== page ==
Updated February 9, 2020 - 5:21 pm
William Karlsson’s return to full health provided another chance to see how Golden Knights coach Peter DeBoer deals with a potentially tricky lineup situation.
After Sunday, it’s clear no spot is safe over the team’s final 25 games. Even former 40-goal scorers aren’t exempt.
Karlsson skated on the third line during the Knights’ practice at City National Arena, as DeBoer sticks with the group of top-six forwards that’s driven the team’s offense since the All-Star break.
“I think that’s going to be fluid,” DeBoer said. “Again, I’m new. I don’t have a history here with any line combinations. I know what has worked in the past. I also know some of those combinations that maybe worked in the past haven’t worked at different points, too.
“For me, I’m going in with an open mind. I think it’s a fresh start for everybody, and we’ll see what happens.”
Karlsson has been sidelined since Jan. 14 and confirmed he was injured on his final shift in the 4-2 loss at Buffalo that day.
DeBoer mentioned in passing during his post-practice news conference Sunday that Karlsson sustained a broken finger.
The Knights reassigned center Nicolas Roy to the American Hockey League to clear room for Karlsson, who sounded optimistic he would be ready to play Tuesday when the Knights travel to face the Minnesota Wild.
“I was in all the meetings at the beginning on the first road trip when I got injured, so I kind of know the idea of how he wants the team to play,” Karlsson said. “Going on the ice and playing in the system is probably going to make me more and more comfortable.”
Karlsson missed the past eight games after appearing in 234 consecutive regular-season games dating to his time with Columbus and was the only player to appear in all 240 regular-season and playoff games in Knights history.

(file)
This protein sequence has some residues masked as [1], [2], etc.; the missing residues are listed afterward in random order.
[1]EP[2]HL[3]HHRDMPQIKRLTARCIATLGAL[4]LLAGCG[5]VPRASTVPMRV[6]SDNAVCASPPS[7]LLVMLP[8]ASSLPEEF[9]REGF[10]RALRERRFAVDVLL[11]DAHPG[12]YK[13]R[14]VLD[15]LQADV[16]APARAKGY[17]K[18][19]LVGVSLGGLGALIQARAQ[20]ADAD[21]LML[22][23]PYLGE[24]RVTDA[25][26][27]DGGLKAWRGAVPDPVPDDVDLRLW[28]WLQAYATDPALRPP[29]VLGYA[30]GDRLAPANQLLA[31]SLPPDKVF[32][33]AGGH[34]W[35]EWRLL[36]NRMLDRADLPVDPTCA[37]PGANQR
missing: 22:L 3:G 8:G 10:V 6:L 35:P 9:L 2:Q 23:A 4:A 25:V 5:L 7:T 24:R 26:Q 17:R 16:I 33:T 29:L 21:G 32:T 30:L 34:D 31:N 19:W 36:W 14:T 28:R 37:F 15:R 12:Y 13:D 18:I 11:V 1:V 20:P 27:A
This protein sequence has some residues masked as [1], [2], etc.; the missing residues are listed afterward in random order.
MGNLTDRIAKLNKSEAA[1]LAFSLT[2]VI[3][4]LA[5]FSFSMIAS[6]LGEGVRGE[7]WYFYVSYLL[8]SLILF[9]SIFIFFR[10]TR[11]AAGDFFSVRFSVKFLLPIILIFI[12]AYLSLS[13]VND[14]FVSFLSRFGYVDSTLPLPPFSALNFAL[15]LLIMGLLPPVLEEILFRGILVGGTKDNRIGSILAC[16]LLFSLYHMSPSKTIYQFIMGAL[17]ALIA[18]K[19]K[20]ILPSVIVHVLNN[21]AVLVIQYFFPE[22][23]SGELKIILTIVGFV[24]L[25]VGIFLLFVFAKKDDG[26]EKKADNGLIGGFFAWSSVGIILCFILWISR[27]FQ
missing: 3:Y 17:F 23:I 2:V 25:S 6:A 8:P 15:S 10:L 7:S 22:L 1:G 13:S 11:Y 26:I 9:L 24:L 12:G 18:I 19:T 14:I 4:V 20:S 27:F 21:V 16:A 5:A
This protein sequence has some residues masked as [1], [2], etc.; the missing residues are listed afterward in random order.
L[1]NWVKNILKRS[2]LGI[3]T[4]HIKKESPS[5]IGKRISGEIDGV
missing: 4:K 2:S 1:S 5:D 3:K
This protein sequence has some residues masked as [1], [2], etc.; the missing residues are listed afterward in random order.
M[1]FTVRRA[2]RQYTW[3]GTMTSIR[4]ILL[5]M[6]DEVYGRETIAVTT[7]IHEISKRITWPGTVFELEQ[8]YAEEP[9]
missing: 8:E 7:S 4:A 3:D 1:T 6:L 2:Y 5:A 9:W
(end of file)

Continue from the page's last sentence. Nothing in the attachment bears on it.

He is the franchise leader with 77 goals, including 43 during a breakout 2017-18 campaign when he found chemistry centering the first line with left wing Jonathan Marchessault and right wing Reilly Smith.
Karlsson signed an eight-year, $47.2 million contract last summer and was fourth on the team in scoring with 34 points (10 goals, 24 assists) in 49 games at the time of his injury. He was second in ice time (19:04) among forwards behind Mark Stone.
But Karlsson has yet to play for DeBoer, who was hired the day after Karlsson was injured, and knows he must audition for a role just as his teammates did.
Karlsson on Sunday took line rushes at center and left wing alongside right wing Alex Tuch and center Cody Eakin.
“As much as I admire his game, the people that are here … they’ve told me over and over how much I’m going to appreciate this guy when he’s back in the lineup,” DeBoer said. “I’m looking forward to getting him back in.”
The decision to move Karlsson to the third line is made easier for DeBoer by the play of his top two lines.
Paul Stastny has overcome his slow start and produced 15 points in 13 games since Jan. 2, including two goals and four assists in the past five games centering Marchessault and Smith.
Meanwhile, the line featuring center Chandler Stephenson between left wing Max Pacioretty and right wing Mark Stone is the best in hockey, according to MoneyPuck.com, generating 3.91 expected goals per 60 minutes.
“I think (Stephenson) has done a real good job with those two guys, with (Pacioretty) and (Stone),” DeBoer said. “And I think (Stastny) has jumped in and done a real good job there. I’m not going to go to old line combinations that I wasn’t a part of before. We’re going to come in and give everyone a look and see what works now.”
Where William Karlsson ranks in Golden Knights franchise history
Goals: 1st (77)
Plus/minus: 1st (plus-54)
Power play goals: 1st (17)
Short-handed goals: 1st (7)
Shooting percentage: 1st (16.9 percent)
Points: 2nd (168; leader Marchessault, 172)
Games played: 2nd (213; leader Brayden McNabb, 214)
Assists 3rd (91; leader Jonathan Marchessault, 102)